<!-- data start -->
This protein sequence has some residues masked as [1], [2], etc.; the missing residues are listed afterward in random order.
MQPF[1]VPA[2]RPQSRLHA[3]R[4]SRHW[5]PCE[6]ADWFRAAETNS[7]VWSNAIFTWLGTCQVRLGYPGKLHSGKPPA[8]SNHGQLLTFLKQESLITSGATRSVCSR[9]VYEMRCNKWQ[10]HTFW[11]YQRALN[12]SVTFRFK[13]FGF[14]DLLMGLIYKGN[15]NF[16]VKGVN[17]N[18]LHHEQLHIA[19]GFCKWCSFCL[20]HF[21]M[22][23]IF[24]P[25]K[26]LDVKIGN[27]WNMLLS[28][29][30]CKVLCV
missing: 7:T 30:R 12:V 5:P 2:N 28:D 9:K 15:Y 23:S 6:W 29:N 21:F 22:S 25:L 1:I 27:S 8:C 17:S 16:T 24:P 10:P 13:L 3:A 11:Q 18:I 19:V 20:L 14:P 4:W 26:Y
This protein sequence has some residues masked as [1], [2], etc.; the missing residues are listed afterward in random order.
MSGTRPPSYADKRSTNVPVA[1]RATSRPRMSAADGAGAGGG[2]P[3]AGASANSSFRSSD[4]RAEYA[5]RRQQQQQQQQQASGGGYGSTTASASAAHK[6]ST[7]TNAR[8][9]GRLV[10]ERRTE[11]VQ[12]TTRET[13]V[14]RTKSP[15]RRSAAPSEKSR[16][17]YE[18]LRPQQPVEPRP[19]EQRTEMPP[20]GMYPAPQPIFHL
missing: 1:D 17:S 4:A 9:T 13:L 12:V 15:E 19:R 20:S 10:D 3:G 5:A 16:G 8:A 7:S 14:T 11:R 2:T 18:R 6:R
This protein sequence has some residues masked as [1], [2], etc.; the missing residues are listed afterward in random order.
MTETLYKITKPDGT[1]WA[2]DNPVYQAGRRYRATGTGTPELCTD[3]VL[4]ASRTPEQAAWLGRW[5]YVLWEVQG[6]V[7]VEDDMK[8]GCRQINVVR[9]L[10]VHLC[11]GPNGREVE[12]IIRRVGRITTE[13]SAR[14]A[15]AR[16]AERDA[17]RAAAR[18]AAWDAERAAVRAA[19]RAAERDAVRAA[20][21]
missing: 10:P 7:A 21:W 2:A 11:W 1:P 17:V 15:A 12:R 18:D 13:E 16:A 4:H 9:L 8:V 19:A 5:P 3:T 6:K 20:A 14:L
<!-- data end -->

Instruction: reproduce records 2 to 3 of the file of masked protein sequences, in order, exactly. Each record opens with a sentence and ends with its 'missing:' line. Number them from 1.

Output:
This protein sequence has some residues masked as [1], [2], etc.; the missing residues are listed afterward in random order.
MSGTRPPSYADKRSTNVPVA[1]RATSRPRMSAADGAGAGGG[2]P[3]AGASANSSFRSSD[4]RAEYA[5]RRQQQQQQQQQASGGGYGSTTASASAAHK[6]ST[7]TNAR[8][9]GRLV[10]ERRTE[11]VQ[12]TTRET[13]V[14]RTKSP[15]RRSAAPSEKSR[16][17]YE[18]LRPQQPVEPRP[19]EQRTEMPP[20]GMYPAPQPIFHL
missing: 1:D 17:S 4:A 9:T 13:L 12:V 15:E 19:R 20:S 10:D 3:G 5:A 16:G 8:A 7:S 14:T 11:R 2:T 18:R 6:R
This protein sequence has some residues masked as [1], [2], etc.; the missing residues are listed afterward in random order.
MTETLYKITKPDGT[1]WA[2]DNPVYQAGRRYRATGTGTPELCTD[3]VL[4]ASRTPEQAAWLGRW[5]YVLWEVQG[6]V[7]VEDDMK[8]GCRQINVVR[9]L[10]VHLC[11]GPNGREVE[12]IIRRVGRITTE[13]SAR[14]A[15]AR[16]AERDA[17]RAAAR[18]AAWDAERAAVRAA[19]RAAERDAVRAA[20][21]
missing: 10:P 7:A 21:W 2:A 11:W 1:P 17:V 15:A 12:R 18:D 13:E 16:A 4:H 9:L 8:V 19:A 5:P 3:T 6:K 20:A 14:L